This article was originally published in 2015 and has been completely updated in 2020.
By Jessica Henderson, Account Executive at Painted Dog Research, Perth, Western Australia.
Every day we are bombarded with information from television, the internet, social media, radio, and from people we talk with. We accept a lot of information from these sources as true unless we have a reason not to. However, occasionally (and perhaps less occasionally in election campaigns – shades of Donald Trump!), information we have accepted as being true turns out to be inaccurate. This misinformation may be retracted or publicly revealed as false.
But people cling onto misinformation. It is stubbornly resilient, lasting even after it has been retracted or proven wrong. This phenomenon is known as the Continued Influence Effect. Research has shown that despite clear retractions, people are reluctant to dismiss the original piece of misinformation from their minds.
Think of the claimed link between childhood vaccinations and autism. A medical article in 1998 claimed a common vaccination administered to young children was linked to the development of autism later in childhood. Despite this study being discredited and the findings retracted, people continue to believe a link exists.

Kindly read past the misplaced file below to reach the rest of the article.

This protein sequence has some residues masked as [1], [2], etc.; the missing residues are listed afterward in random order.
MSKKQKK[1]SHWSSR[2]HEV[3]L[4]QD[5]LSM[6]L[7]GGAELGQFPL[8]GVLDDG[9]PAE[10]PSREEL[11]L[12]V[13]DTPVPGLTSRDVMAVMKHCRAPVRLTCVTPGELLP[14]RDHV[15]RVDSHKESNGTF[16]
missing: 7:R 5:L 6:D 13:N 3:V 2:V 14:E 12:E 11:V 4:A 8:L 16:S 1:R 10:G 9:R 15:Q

There are many reasons for the Continued Influence Effect:
If you are told that Jim was convicted of stealing from his company, your mental model would consist of Factor A (company property being stolen) due to Factor B (Jim stealing from the company). If it turns out that in fact Jim was falsely accused and is acquitted of this crime, it is likely you will still be at least slightly suspicious of Jim.
This is because there is now a gap in your mental model of the event. You still have factor A (company property was stolen), but you are missing Factor B (who stole the property). Even though you know that Jim has been acquitted, you are likely to prefer a complete model over one with a gap and so you may continue to be suspicious of Jim and his involvement in the crime.
People will often rely on misinformation even if they believe and can recall the retraction. If they are not provided with an alternative piece of information, they will turn to the inaccurate piece rather than having no explanation at all.
In a technology-driven world where information is rapidly distributed, incorrect stories are inevitable. Like the ‘birther’ lie about Barack Obama, which claimed he was not born in the U.S. We can retract this information (as Donald Trump briefly did) or prove it is unfounded (such as President Obama publicly presenting his U.S. birth certificate), but how likely are we to successfully counteract the damaging misinformation?
Misinformation is incredibly resistant. However, there are a few ways to increase the likelihood of an effective retraction:
Interestingly, face trustworthiness is highly correlated with attractiveness and perceived emotion. People who appear to be happy or attractive are considered more trustworthy than those who appear more aggressive or less attractive.
So, for a piece of misinformation to be effectively withdrawn, you should:
Anastasiia Polokhlyvets contributed this article. Today, text-only posts in a blog don’t work. At all. As a result, this is
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